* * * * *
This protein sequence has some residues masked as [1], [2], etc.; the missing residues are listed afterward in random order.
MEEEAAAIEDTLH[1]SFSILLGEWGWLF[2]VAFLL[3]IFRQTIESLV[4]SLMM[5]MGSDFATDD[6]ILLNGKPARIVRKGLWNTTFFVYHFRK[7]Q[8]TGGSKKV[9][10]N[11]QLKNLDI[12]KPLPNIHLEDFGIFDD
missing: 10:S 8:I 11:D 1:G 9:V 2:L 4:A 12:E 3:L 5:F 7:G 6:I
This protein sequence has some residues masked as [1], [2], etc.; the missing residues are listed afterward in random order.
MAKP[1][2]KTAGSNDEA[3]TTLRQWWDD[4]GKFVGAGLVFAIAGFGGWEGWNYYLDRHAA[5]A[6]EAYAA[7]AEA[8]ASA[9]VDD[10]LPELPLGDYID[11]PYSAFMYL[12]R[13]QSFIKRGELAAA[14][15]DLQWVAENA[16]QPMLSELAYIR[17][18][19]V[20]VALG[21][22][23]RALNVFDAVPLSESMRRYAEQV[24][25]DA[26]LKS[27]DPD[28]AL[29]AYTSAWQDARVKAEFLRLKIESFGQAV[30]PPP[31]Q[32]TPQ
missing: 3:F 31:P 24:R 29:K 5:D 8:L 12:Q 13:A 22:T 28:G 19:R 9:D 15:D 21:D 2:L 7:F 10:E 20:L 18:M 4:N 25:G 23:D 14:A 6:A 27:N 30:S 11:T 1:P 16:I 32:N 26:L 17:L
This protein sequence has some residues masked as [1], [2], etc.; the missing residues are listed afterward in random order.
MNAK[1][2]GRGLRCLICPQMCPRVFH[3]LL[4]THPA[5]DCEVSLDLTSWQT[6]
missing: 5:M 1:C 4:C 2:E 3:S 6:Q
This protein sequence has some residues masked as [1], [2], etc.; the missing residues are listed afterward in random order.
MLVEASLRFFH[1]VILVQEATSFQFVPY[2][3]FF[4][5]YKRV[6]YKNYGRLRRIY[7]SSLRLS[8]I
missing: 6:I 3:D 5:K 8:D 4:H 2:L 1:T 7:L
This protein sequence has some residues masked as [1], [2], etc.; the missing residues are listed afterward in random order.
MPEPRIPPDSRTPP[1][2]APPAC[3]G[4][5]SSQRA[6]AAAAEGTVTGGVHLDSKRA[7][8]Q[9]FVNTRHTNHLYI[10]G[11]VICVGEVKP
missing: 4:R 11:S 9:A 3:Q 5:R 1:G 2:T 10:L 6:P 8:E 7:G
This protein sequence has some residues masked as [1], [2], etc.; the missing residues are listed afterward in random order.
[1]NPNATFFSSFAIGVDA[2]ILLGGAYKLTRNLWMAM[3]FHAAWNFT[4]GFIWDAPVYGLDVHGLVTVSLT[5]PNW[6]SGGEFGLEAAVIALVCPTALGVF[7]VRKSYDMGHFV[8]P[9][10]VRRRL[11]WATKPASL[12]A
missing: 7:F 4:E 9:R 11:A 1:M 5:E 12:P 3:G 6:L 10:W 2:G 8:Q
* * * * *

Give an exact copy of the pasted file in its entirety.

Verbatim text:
This protein sequence has some residues masked as [1], [2], etc.; the missing residues are listed afterward in random order.
MEEEAAAIEDTLH[1]SFSILLGEWGWLF[2]VAFLL[3]IFRQTIESLV[4]SLMM[5]MGSDFATDD[6]ILLNGKPARIVRKGLWNTTFFVYHFRK[7]Q[8]TGGSKKV[9][10]N[11]QLKNLDI[12]KPLPNIHLEDFGIFDD
missing: 10:S 8:I 11:D 1:G 9:V 2:L 4:A 12:E 3:L 5:F 7:G 6:I
This protein sequence has some residues masked as [1], [2], etc.; the missing residues are listed afterward in random order.
MAKP[1][2]KTAGSNDEA[3]TTLRQWWDD[4]GKFVGAGLVFAIAGFGGWEGWNYYLDRHAA[5]A[6]EAYAA[7]AEA[8]ASA[9]VDD[10]LPELPLGDYID[11]PYSAFMYL[12]R[13]QSFIKRGELAAA[14][15]DLQWVAENA[16]QPMLSELAYIR[17][18][19]V[20]VALG[21][22][23]RALNVFDAVPLSESMRRYAEQV[24][25]DA[26]LKS[27]DPD[28]AL[29]AYTSAWQDARVKAEFLRLKIESFGQAV[30]PPP[31]Q[32]TPQ
missing: 3:F 31:P 24:R 29:K 5:D 8:L 12:Q 13:A 22:T 28:G 19:R 9:D 15:D 21:D 2:L 7:F 10:E 20:L 18:M 4:N 25:G 23:D 14:A 6:A 27:N 30:S 11:T 1:P 16:I 32:N 26:L 17:L
This protein sequence has some residues masked as [1], [2], etc.; the missing residues are listed afterward in random order.
MNAK[1][2]GRGLRCLICPQMCPRVFH[3]LL[4]THPA[5]DCEVSLDLTSWQT[6]
missing: 5:M 1:C 4:C 2:E 3:S 6:Q
This protein sequence has some residues masked as [1], [2], etc.; the missing residues are listed afterward in random order.
MLVEASLRFFH[1]VILVQEATSFQFVPY[2][3]FF[4][5]YKRV[6]YKNYGRLRRIY[7]SSLRLS[8]I
missing: 6:I 3:D 5:K 8:D 4:H 2:L 1:T 7:L
This protein sequence has some residues masked as [1], [2], etc.; the missing residues are listed afterward in random order.
MPEPRIPPDSRTPP[1][2]APPAC[3]G[4][5]SSQRA[6]AAAAEGTVTGGVHLDSKRA[7][8]Q[9]FVNTRHTNHLYI[10]G[11]VICVGEVKP
missing: 4:R 11:S 9:A 3:Q 5:R 1:G 2:T 10:L 6:P 8:E 7:G
This protein sequence has some residues masked as [1], [2], etc.; the missing residues are listed afterward in random order.
[1]NPNATFFSSFAIGVDA[2]ILLGGAYKLTRNLWMAM[3]FHAAWNFT[4]GFIWDAPVYGLDVHGLVTVSLT[5]PNW[6]SGGEFGLEAAVIALVCPTALGVF[7]VRKSYDMGHFV[8]P[9][10]VRRRL[11]WATKPASL[12]A
missing: 7:F 4:E 9:R 11:A 1:M 5:E 12:P 3:G 6:L 10:W 2:G 8:Q